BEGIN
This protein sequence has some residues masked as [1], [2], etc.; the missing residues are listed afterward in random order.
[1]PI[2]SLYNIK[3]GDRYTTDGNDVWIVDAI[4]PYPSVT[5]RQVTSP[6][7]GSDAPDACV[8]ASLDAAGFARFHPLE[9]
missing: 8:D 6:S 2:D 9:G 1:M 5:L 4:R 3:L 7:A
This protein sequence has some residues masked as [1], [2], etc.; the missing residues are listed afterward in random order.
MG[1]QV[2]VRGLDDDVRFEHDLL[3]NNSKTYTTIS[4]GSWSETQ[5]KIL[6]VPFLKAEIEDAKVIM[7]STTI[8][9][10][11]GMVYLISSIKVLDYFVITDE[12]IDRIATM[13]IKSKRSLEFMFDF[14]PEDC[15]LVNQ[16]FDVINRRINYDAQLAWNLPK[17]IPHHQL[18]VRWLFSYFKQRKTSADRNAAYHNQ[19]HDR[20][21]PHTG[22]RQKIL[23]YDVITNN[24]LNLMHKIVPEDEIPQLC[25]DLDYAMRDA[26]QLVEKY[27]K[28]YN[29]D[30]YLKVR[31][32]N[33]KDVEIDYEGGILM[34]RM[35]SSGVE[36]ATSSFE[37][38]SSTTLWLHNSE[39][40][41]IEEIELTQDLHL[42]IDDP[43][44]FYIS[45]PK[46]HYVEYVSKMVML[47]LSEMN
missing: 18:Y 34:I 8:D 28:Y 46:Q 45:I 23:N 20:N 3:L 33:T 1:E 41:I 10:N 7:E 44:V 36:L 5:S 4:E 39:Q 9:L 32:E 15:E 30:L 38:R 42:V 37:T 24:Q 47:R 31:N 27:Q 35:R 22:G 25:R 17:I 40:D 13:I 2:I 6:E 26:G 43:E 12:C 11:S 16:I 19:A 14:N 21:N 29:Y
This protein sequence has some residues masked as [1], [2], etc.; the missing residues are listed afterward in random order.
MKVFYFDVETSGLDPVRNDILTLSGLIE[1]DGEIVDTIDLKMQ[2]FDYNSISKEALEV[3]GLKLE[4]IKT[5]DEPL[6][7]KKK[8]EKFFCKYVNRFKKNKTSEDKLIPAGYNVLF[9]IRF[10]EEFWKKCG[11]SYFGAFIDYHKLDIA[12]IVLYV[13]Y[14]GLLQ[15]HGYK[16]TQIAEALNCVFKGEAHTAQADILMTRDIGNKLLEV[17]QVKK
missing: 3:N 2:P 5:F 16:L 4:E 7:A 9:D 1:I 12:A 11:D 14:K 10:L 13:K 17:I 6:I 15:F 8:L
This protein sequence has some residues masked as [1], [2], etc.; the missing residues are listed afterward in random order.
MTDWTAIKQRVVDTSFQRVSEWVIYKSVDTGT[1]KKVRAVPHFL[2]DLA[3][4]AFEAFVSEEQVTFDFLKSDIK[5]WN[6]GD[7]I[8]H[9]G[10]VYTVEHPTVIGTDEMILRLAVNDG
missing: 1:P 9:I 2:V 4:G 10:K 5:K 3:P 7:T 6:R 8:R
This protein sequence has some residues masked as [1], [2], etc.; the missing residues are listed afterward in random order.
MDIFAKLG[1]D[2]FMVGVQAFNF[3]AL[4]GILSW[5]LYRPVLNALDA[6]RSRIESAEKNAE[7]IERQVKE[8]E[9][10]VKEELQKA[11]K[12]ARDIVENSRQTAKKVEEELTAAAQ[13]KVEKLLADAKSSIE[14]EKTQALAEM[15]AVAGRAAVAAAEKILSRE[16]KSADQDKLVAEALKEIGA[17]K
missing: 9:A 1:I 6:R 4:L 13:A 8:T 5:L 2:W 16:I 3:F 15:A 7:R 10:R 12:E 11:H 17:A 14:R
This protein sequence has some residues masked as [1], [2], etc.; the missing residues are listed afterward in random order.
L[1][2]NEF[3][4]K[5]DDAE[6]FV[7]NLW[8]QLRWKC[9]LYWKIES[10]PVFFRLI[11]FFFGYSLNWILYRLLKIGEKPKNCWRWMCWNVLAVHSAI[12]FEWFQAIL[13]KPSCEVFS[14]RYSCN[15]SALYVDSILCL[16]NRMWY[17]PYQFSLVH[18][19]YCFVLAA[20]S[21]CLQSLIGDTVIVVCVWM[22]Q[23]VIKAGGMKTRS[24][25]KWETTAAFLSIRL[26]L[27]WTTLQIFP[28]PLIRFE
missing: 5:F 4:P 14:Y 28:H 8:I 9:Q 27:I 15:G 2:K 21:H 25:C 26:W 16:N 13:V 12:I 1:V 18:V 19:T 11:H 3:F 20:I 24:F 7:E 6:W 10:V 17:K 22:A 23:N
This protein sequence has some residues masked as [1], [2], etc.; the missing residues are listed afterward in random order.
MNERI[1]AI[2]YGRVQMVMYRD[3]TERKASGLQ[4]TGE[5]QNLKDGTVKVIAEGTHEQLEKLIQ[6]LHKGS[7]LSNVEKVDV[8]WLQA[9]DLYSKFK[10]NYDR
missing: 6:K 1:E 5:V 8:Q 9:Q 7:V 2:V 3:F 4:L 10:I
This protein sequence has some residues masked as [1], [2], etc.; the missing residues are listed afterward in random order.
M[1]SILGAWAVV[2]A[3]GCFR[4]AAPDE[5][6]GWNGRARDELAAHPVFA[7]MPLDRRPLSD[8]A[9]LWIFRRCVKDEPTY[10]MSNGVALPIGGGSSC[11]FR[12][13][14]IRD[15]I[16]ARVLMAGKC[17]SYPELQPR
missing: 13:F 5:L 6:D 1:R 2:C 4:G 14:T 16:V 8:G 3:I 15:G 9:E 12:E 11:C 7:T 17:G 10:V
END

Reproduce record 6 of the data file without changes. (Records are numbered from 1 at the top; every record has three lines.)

This protein sequence has some residues masked as [1], [2], etc.; the missing residues are listed afterward in random order.
L[1][2]NEF[3][4]K[5]DDAE[6]FV[7]NLW[8]QLRWKC[9]LYWKIES[10]PVFFRLI[11]FFFGYSLNWILYRLLKIGEKPKNCWRWMCWNVLAVHSAI[12]FEWFQAIL[13]KPSCEVFS[14]RYSCN[15]SALYVDSILCL[16]NRMWY[17]PYQFSLVH[18][19]YCFVLAA[20]S[21]CLQSLIGDTVIVVCVWM[22]Q[23]VIKAGGMKTRS[24][25]KWETTAAFLSIRL[26]L[27]WTTLQIFP[28]PLIRFE
missing: 5:F 4:P 14:Y 28:H 8:I 9:Q 27:I 15:G 2:K 21:H 25:C 26:W 16:N 13:V 12:I 1:V 18:V 19:T 11:H 3:F 20:I 24:F 7:E 6:W 10:V 17:K 22:A 23:N